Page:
Inbar Fischer concludes, “the mutation in the animal models is identical to the mutation that exists in humans. Therefore, our research is likely to have clinical implications for improving the pathological condition of autism resulting from this genetic mutation, and likely also of autism stemming from other causes. Because the pressure chamber treatment is non-intrusive and has been found to be safe, our findings are encouraging and demonstrate that this treatment may improve these behavioral and neurological aspects in humans as well, in addition to offering a scientific explanation of how they occur in the brain.”
Ukrainian People show more national resilience than Israelis did during Operation "Guardian of the Walls"
A first-of-its-kind study conducted by Tel Aviv University has found that the national resilience of the citizens of Ukraine, who are currently fighting for their independence, is comparatively very high (4.35) on a scale of 1 to 6. It is, in fact, significantly higher than the national resilience that characterized Israeli citizens (3.89) at the height of "Operation Guardian of the Walls" in May 2021.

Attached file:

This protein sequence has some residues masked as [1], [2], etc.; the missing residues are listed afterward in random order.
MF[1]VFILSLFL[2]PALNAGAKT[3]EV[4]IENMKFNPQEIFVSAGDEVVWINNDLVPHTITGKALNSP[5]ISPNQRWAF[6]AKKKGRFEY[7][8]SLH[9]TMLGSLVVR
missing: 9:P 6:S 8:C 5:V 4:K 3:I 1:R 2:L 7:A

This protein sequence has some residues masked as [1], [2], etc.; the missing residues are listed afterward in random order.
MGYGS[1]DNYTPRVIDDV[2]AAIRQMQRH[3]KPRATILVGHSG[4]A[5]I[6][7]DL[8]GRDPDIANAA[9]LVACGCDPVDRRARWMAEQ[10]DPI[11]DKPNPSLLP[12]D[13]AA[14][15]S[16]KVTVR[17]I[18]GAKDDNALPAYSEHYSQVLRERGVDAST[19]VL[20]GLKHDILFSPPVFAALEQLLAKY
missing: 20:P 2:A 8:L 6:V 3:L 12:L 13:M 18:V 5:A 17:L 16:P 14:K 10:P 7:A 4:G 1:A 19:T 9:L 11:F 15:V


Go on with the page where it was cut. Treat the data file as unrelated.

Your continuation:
The researchers explain this difference by saying that whereas Ukrainian citizens now find themselves fighting for their homeland and are ready to do anything to win the war, the rounds of fighting in Gaza have become a kind of recurrent nuisance for the citizens of Israel, accompanied by a moderate level of national resilience.
Ukrainian Citizens Still Have Hope
According to the researchers, the current study constitutes the first attempt by academic researchers to assess Ukrainian citizens’ positive and negative coping indices during wartime. The study indicates that in such conditions of conflict, a population may experience high levels of stress and, simultaneously, high levels of societal resilience and hope for the future.